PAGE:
I am sensitive. There it is, the elephant in the room. I am sensitive at a number of different levels. I mention this because I said in my last blog that I was going to talk about crying and changed the subject. Well here it is. How do I know I am sensitive? Well in this instance I am talking about my seeming inability to control my emotions at times and the fact that when in times of intense emotional experiences or sadness I find myself crying.
This has been a part of my life for as long as I can remember. I can try to suppress it as much as I like but it usually gives itself away, if only a few tears. At times this seems appropriate, funerals, weddings, sad movies, sad songs. Other times of intense emotional loads as well.
If it were just at these occasions it would not be an issue. As a child I would cry when I was teased, bullied, harassed. Some teachers (bless their souls) took delight in humiliating me. I was a weedy little kid. Big sticky out ears and freckles. Too literate for my own good, too polite, too poor, too musical. You name it I was it. It did not improve much as a teenager. Too polite, too clever, danced sang and acted and quelle horreur! I did not play rugby!
I hardened up after I was married put the tears away when I worked with broken and abused children. I noticed however that I became hardened and lacked empathy. It was the only way to stop the tears. Play the hard man. After my marriage ended I found the tears again. Sad movies, sad stories, sad people.
All a bit boring to some people I know. Some people see tears as a sign of weakness, emotionally unstable, soft. I wonder about people who see tears in that way. I have surmised that perhaps they are afraid to let their feelings show, perhaps once they start they are worried that they cannot stop. They may have bought into that construction that real men don’t cry. Well this one does. Am I a real man?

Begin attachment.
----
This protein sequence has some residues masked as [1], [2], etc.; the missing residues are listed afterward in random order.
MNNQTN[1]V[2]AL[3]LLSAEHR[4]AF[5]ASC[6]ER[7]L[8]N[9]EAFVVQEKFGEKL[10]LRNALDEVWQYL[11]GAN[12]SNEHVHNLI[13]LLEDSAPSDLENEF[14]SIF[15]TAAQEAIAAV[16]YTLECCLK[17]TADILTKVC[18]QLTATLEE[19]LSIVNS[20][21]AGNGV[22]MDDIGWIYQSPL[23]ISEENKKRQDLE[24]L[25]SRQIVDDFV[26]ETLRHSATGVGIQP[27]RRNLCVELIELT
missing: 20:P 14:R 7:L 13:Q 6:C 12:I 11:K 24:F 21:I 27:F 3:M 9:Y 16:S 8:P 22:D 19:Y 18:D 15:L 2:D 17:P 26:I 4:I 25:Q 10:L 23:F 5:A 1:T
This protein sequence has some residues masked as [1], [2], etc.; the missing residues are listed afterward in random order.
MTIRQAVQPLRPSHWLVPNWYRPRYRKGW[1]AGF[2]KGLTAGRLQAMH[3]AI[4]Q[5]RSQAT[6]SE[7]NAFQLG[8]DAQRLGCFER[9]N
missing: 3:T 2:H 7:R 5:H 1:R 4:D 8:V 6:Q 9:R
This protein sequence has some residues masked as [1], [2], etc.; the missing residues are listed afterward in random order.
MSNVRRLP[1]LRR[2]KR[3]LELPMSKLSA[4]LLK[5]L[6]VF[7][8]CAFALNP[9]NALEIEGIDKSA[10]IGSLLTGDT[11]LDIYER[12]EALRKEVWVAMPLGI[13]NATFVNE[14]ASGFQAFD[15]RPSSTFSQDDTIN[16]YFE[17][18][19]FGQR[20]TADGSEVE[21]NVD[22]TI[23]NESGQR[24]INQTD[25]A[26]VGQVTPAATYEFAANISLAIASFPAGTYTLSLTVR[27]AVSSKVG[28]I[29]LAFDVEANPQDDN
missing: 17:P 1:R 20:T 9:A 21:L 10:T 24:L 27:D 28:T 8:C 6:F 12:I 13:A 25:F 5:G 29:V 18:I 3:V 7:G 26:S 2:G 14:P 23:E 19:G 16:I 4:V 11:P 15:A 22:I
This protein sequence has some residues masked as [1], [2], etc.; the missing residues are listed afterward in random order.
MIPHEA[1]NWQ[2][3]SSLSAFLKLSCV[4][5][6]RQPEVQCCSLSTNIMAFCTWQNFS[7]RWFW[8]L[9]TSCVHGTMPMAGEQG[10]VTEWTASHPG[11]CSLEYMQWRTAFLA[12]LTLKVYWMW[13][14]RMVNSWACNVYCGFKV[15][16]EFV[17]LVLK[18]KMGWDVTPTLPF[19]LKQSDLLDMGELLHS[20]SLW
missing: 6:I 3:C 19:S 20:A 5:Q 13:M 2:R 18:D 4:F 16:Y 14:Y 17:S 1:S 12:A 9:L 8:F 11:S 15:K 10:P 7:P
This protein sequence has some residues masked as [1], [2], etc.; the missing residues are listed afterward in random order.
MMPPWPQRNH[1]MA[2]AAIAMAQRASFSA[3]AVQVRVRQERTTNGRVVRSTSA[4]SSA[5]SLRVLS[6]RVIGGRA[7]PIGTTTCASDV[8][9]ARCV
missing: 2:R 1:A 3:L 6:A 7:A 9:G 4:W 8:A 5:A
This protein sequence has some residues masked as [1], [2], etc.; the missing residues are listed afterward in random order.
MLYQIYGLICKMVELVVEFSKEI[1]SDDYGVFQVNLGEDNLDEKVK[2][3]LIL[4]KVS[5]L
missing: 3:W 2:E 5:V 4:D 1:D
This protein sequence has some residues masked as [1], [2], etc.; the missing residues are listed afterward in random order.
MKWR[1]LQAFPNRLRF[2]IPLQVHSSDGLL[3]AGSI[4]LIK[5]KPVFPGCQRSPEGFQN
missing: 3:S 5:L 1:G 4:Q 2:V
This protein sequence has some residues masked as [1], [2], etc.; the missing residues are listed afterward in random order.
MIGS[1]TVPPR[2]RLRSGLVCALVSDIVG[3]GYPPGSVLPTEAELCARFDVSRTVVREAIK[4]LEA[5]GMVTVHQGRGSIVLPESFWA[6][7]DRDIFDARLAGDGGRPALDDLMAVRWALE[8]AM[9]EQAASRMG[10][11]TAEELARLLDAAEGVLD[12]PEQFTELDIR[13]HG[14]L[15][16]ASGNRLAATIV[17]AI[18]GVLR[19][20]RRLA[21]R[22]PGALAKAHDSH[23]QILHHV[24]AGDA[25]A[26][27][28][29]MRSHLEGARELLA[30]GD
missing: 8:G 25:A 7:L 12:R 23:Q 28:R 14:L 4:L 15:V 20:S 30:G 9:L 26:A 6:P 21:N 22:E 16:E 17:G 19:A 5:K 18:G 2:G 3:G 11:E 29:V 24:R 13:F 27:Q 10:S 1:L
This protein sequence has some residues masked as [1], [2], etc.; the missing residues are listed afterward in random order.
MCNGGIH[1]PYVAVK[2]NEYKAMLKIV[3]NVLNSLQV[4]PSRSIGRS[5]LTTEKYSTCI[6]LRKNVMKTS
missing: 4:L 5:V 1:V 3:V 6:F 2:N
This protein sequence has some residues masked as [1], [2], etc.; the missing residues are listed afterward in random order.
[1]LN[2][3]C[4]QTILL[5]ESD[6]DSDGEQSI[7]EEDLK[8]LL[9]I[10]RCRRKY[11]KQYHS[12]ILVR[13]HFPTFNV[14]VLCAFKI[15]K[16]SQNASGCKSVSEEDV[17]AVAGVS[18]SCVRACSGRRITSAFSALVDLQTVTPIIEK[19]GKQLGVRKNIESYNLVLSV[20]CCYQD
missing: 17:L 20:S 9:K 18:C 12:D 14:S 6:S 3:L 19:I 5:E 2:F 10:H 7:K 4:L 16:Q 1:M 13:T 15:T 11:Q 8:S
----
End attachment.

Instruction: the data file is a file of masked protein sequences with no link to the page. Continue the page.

What is a real man? Lets see? I like to watch rugby, I like to go to church, I like to drink beer, I sing out loud. I have killed animals to eat, I have let fish go because they were beautiful. I write poetry, sometimes I cuss. I will defend my family and friends with my life. I prefer to walk away from a fight. I love to hold hands, and cuddle my children. I will hug my friends, male and female.
I don’t think any of the above things are a valid construct of masculinity. I am sometimes embarrassed and frustrated that I still cry at times when I wish I didn’t but if it means that I know that I am in contact with who I am, if it means that I can show love and hope to those around me, if it means that I am whole then I accept it not as a curse or burden but as a sign of difference.
As to what other people think… Well I have spent my life serving and pleasing other people. I am trying to take heed of my needs. Sometimes that means letting go of things that you would rather hold on to. There it is the conundrum of the thinking man whose heart is on his sleeve.
In the mean time
Live, laugh and love